I'm anxious to hear what comes out of the retreat. It's time to turn it back on developers who supported so many of our CC members. Build our much needed housing, including BMR housing, w/o asking for any new relief/favors/exemptions . We've given them so many breaks in the past...PC benefits...when we were supposed to be the ones to get some of those benefits...that failed, or were false from the beginning. I hope there will be serious and honest discussion about quality of life as a result of any future growth. So much has been eroded already. My 'town' is gone. If quality of life is measured by the number of restaurants, coffee shops, and salons, well, then I guess we have it. The metric I used that convinced us to buy a home and live here is gone.


1 person likes this
Posted by Rick
a resident of Downtown North
on Jan 15, 2018 at 10:29 pm

[Post removed.]


13 people like this
Posted by Beth
a resident of Old Palo Alto
on Jan 16, 2018 at 10:40 am

How does more housing impact the schools? Will more schools be built? Somehow this does not seem to be part of the discussion.


42 people like this
Posted by Steve Dabrowski
a resident of Duveneck/St. Francis
on Jan 16, 2018 at 3:25 pm

A lot has been said regarding Palantir and it's activities in Palo Alto. It would be a good thing if the Weekly would work on a clear effort to shed light on their actual footprint in Palo Alto (a map showing where they have rented space), their influence on City leaders, their connection to Palo Alto Forward and how ingrained they are in various agencies throughout our city government.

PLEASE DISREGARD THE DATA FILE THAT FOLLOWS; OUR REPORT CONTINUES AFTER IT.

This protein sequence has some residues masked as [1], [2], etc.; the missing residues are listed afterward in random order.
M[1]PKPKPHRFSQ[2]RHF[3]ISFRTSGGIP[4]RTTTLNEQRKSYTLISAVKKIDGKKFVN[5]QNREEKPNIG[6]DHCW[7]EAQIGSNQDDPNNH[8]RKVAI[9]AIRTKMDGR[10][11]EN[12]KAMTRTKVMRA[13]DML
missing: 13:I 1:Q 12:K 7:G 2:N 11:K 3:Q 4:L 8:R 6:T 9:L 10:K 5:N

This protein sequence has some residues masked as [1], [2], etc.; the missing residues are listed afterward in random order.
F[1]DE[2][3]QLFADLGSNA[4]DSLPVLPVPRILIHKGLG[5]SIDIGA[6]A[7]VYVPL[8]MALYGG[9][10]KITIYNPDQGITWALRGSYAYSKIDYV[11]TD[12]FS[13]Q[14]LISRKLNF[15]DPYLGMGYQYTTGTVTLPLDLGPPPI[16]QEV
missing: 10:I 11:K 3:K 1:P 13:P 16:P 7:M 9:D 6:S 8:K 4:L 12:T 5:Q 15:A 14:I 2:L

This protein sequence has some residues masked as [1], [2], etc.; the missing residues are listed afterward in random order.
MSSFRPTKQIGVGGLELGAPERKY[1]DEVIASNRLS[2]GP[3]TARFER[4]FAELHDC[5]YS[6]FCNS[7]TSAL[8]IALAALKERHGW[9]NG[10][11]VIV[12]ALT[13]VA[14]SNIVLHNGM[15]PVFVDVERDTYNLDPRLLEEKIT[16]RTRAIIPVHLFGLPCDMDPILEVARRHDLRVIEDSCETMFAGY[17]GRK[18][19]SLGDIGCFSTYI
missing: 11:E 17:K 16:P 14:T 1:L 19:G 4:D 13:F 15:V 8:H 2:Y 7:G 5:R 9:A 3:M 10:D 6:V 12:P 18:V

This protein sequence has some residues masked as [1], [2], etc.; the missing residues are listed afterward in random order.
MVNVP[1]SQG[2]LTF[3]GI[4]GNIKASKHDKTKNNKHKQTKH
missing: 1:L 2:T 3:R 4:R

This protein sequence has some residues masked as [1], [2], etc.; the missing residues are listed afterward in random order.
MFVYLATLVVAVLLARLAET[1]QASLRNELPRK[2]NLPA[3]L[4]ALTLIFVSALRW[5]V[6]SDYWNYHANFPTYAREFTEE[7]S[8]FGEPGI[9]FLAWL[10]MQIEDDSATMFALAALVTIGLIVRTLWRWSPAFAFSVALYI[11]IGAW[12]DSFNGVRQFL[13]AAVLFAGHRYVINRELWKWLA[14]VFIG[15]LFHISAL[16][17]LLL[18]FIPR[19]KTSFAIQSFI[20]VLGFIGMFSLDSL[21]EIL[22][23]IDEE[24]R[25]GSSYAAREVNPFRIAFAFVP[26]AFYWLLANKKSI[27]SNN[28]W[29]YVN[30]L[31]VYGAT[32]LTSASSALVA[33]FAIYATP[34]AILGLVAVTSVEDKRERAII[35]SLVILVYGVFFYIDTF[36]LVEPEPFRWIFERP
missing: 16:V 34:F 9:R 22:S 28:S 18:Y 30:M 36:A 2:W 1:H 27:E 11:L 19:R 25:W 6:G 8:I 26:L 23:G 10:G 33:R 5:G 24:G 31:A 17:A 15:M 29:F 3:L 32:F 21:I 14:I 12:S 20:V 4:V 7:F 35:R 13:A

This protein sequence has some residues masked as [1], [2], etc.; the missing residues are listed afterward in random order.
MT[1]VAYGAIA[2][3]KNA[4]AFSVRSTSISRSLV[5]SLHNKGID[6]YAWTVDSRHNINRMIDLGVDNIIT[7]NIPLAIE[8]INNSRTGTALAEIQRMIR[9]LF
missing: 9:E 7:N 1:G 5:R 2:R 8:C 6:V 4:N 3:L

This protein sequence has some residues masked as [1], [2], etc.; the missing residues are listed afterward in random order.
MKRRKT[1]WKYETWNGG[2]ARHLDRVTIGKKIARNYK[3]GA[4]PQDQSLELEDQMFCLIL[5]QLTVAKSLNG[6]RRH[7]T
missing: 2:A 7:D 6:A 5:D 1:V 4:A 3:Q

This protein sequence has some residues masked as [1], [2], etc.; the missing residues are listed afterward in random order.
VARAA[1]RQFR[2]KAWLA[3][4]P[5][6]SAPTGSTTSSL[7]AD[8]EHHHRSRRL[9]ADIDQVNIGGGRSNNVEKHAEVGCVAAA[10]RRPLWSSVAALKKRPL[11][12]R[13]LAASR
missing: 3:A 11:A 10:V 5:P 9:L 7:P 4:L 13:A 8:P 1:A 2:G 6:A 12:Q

2018 is going to be a crucial election year and it is important to have a fact based analysis of those organizations who are trying to influence the course of our growth, particularly a private corporation working to sway our cities future to benefit themselves.


33 people like this
Posted by mauricio
a resident of Embarcadero Oaks/Leland
on Jan 16, 2018 at 4:10 pm

mauricio is a registered user.

Palantir has infiltrated just about every level of the Palo Alto city government. its agents are working very hard to push the city in a direction that would benefit Palantir enormously. Roger above correctly uses the Cancer metaphor to describe the perpetual growth the current CC majority is pushing for, but how should be describe the manner in which a private corporation has maestesized in every fiber of this city's government?


27 people like this
Posted by Online Name
a resident of Embarcadero Oaks/Leland
on Jan 16, 2018 at 4:26 pm

Online Name is a registered user.

Bob McGrew, head of the PA's TMA, Palantir employee and a Menlo Park resident, is also on the steering committee of Imagine Menlo, a group formed in response to the MP vote to oppose more office development and congestion.

Web Link


20 people like this
Posted by Developer $
a resident of Another Palo Alto neighborhood
on Jan 16, 2018 at 6:12 pm